Gray was reportedly put into the van on his belly, with his hands and feet in cuffs, but likely got onto his feet while the van was moving and was thrown against the van’s walls as it moved quickly, with sharp turns along the way. Gray was not buckled in, a violation of police codes. Given all this, the report claims that he was put “at risk of an unsupported fall during acceleration or deceleration of the van.”
The autopsy is not yet publicly available.
Gray, 25, was arrested in April by Baltimore police after fleeing at the sight of officers — he was later found to have a knife. After being arrested, Gray sustained severe spinal and neck injuries allegedly while in a police van and his requests for medical attention were ignored. He died a week later of his injuries, prompting protests and rioting in Baltimore by residents enraged with continued police brutality.
Six police officers were charged in Gray’s death in early May, with charges ranging from second-degree murder to “depraved heart” murder. Sgt. Alicia White, Lt. Brian Rice and Officers Caesar Goodson, Edward Nero, Garrett Miller and William Porter have all pleaded not guilty to their respective charges, the Associated Press reported.
The autopsy report was completed at the end of April, the Sun said. The deadline for releasing evidence to defense lawyers in the officers’ case is Friday, the Sun reported.
In a statement to the Sun, State’s Attorney Marilyn J. Mosby said she “strongly condemn(s)” anyone leaking evidence about the trial before the case is resolved. The Baltimore police union’s president, Lt. Gene Ryan, echoed Mosby’s statement to the Sun.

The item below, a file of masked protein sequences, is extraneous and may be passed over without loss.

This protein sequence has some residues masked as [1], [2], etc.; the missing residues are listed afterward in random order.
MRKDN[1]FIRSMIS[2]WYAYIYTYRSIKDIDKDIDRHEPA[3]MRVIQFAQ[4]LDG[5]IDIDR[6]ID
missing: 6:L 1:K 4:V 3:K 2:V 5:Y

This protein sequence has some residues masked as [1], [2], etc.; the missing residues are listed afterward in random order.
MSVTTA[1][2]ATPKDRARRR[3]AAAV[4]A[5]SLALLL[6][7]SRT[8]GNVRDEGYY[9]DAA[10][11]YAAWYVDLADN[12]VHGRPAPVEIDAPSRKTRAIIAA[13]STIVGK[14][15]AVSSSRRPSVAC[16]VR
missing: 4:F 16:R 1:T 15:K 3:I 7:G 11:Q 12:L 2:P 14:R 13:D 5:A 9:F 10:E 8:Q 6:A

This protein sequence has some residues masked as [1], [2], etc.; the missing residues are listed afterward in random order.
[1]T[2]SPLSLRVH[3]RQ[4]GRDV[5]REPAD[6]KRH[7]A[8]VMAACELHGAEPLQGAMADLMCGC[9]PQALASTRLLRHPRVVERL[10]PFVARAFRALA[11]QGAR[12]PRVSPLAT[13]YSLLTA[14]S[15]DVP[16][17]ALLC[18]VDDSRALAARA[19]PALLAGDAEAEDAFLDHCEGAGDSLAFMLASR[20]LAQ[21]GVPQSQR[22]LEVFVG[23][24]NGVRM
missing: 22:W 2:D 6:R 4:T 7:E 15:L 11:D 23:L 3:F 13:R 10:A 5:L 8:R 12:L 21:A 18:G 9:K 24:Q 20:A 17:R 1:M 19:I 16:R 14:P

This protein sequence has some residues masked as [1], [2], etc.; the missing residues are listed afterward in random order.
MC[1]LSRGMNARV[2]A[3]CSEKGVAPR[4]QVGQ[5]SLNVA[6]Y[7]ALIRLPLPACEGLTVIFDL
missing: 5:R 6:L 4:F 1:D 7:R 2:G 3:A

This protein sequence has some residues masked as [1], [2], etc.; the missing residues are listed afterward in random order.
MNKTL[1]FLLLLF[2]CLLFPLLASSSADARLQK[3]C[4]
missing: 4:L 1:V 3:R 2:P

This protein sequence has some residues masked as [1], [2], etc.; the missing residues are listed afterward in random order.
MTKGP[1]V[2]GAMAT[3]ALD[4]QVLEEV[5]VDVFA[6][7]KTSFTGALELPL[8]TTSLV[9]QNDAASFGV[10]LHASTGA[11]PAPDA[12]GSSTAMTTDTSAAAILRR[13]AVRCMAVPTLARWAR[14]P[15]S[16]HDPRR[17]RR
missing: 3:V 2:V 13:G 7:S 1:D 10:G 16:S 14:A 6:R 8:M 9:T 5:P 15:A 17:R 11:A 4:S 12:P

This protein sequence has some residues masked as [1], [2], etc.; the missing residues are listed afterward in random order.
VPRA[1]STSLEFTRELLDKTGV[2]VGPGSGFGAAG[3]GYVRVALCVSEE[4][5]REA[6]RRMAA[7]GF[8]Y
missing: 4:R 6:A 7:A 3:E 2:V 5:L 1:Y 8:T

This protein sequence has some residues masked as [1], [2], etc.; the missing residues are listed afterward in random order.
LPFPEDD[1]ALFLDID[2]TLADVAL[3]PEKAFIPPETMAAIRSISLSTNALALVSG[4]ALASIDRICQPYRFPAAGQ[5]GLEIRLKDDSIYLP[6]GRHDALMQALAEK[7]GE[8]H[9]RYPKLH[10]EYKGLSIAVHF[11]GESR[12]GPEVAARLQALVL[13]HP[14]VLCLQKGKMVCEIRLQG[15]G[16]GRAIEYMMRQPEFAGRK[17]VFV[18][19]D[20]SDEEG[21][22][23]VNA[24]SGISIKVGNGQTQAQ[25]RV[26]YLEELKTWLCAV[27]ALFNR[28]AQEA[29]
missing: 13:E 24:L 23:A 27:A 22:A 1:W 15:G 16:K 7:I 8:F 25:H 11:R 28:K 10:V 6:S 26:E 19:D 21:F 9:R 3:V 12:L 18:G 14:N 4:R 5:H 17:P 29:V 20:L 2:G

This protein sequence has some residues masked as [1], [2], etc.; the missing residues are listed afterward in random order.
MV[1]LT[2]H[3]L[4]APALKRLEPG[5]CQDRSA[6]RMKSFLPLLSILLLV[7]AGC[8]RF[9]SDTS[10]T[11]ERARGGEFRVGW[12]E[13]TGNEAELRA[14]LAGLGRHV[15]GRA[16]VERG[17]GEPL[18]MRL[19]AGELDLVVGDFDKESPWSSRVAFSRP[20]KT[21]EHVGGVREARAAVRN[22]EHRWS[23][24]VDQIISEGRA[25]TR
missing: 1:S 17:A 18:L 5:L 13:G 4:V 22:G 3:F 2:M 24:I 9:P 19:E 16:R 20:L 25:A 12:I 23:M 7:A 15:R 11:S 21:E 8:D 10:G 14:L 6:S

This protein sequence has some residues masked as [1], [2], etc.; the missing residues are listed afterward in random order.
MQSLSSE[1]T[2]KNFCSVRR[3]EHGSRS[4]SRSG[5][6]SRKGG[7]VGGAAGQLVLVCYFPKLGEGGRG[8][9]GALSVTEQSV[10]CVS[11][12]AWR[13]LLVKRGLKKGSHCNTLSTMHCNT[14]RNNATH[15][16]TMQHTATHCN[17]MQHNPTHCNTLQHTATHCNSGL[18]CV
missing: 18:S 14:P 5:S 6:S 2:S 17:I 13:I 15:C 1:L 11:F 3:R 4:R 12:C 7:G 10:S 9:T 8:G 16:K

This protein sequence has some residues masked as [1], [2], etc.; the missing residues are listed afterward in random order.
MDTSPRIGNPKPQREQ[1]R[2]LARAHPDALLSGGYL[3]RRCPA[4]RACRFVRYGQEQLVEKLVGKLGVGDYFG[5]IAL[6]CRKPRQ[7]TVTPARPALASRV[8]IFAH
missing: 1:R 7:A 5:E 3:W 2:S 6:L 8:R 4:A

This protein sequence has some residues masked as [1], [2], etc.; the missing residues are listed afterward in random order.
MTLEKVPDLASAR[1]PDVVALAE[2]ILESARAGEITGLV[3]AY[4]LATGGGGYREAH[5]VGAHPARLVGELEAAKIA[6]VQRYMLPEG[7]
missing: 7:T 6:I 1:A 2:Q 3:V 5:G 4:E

“Why not wait till all the facts are in before you make a decision?” he asked. “Let’s just sit back and take a breath and let’s see everything unfold. I want to see all the evidence come out, because I believe our guys have nothing to hide.”
Original reports of Gray’s death found that he died of a head wound sustained from a bolt sticking out within the van carriage. At the time, his injuries were categorized as consistent with those in high-speed car crashes; the new report compares Gray’s injuries to those sustained in shallow-water diving accidents.
The autopsy includes details leading up to and after Gray’s time in the van, the Sun reported, using witness statements, videos and details about the van. Assistant Medical Examiner Carol H. Allan wrote in the autopsy that it was “not an unforeseen event that a vulnerable individual was injured during operation of the vehicle and that without prompt medical attention, the injury would prove fatal.”
According to the autopsy, when Gray was admitted to Maryland Shock Trauma Center he tested positive for opiates and cannabinoid.
After Gray was arrested, he cried out in pain as officers took him to the van, bystander video showed. Gray was initially loaded onto a bench running along the wall of the van before it set out for the police station, making five stops along the way, according to the Sun.
The autopsy speculates that Gray sustained his most significant injury, on the lower left part of his head, between the second and fourth stops, possibly before the third stop.
Allan wrote in the autopsy that at the fourth stop, at Dolphin Street and Druid Hill Avenue, Goodson, who drove the van, asked for assistance from Porter.
“The assisting officer opened the doors and observed Mr. Gray lying belly down on the floor with his head facing the cabin compartment, and reportedly he was asking for help, saying he couldn’t breathe, couldn’t get up, and needed a medic,” the report said. “The officer assisted Mr. Gray to the bench and the van continued on its way.”
Allan also addressed the court filing of a second passenger in the van who reported hearing Gray making considerable noise through the metal divider, saying this was not possible given his injuries, the Sun reported. However, Allan wrote that it is possible that Gray suffered a seizure.